LORD Lovat and Scotland’s Rural Economy Secretary, Fergus Ewing recently joined serving and retired foresters at Monaughty, Moray to plant a tree marking the centenary of public forestry in Scotland.

The event mirrored the planting in that forest of the first Forestry Commission tree in Scotland, by Simon Joseph Fraser, the 14th Lord Lovat, who was the first chairman of the Forestry Commission.

Current Lord Lovat Simon Fraser said: “It was a pleasure to be here to help recreate the events of 1919 when the first Forestry Commission trees in Scotland were planted.

“It is ironic that the Forestry Commission, established immediately after the world emerged from one global catastrophe will, in its latest incarnations, play such an important role in addressing our 21st-century global catastrophe – that of the climate emergency.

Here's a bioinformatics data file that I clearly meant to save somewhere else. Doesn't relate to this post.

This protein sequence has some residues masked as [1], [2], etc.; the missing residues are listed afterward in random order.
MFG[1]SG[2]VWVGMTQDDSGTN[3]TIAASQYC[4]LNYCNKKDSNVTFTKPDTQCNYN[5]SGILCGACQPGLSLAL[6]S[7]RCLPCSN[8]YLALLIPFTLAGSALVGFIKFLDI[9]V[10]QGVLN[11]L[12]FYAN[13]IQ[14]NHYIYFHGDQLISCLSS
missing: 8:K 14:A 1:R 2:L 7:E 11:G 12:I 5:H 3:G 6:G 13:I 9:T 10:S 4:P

“This planting will help in the effort to raise awareness of forestry’s currency, relevance or standing and to enrol the support of people from all walks of life in planting more trees.”

Fergus Ewing added: “Forestry in Scotland has never played such an important role in sustaining livelihoods, communities, habitats and species – and in delivering so many other environmental, social and economic benefits.

“Marking this centenary today is a gesture of thanks both to the far-sighted people who established the Commission and to the generations of foresters – men and women – who have planted, nurtured and developed Scotland’s forests and woodlands over the past century.”

Retired Forestry Commission Scotland staff joined colleagues from Forestry and Land Scotland and from the RSFS.